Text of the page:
The Daily Tar Heel
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The Daily Tar Heel

Last week, my roommate sent me a link to a YouTube video in which a white comedian in blackface interviewed students at Brigham Young University about their knowledge of black history.

Many of the students were unable to say for sure whether Black History Month was March or November (for the record, it’s February). And when asked to name an influential figure in black history, one student seemed to draw a blank — until he remembered Samuel L. Jackson.

Out of the 14,000 students at BYU, only 176 of them are black. But these demographics are no excuse for this level of ignorance.

And though the video was likely edited to highlight the most ridiculous comments, the casual apathy these answers revealed is still problematic.

My initial reaction was, of course, frustration. As a minority, I must be aware and concerned with the issues of the majority community in order to be functional in society. But the majority community can get away with having little to no knowledge of minority communities.

Why is this double standard socially acceptable? Why don’t we feel more obligated to alleviate this ignorance?

Although I believe UNC’s student body is far more informed than the students in the video, some of these trends are still seen at our university — and not just among the majority.

Not only within the white community but within all distinct communities at UNC, we are too comfortable being apathetic toward the happenings outside of our own racial communities.

I believe this is directly connected to a misinterpretation of the idea of diversity and true ethnic integration. For so long, we have believed that meeting a school quota for minority students will create a diverse campus.

We also falsely believe that abstaining from highlighting racial and ethnic difference and thus moving toward a colorblind society is what diversity calls for.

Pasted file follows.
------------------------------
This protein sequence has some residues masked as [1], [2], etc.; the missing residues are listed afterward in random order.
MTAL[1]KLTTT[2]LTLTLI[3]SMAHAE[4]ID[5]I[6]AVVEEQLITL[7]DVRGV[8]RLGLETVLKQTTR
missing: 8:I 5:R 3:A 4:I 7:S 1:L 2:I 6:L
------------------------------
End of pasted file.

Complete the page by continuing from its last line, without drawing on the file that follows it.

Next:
Diversity is not achieved through pretending our differences do not exist. It is the exact opposite of colorblindness, and certainly can’t be reached merely through minority quotas.

Diversity means being knowledgeable, aware and concerned about communities outside of your own. This must come from a desire, or even a feeling of obligation, to be informed.

Yes, it is disheartening to know that white students at BYU think that Black History Month is “the month black history started.” But what is most disturbing is that many of these same students would believe they were diverse because they know black people, their neighbor is Hispanic and their favorite teacher was from Pakistan.

We cannot only point the fingers between white and black, minority and majority, offended and offender. Although various groups may be at fault for various reasons, what it comes down to is the awareness that each person chooses to have individually.

Diversity is not a process of evolution. It won’t come about without deliberate attention. It is a challenge we all face to refuse ignorance. To take a responsibility in being aware of the various communities that make up our campus. To foster an environment that actively works toward inclusion, integration and unity.

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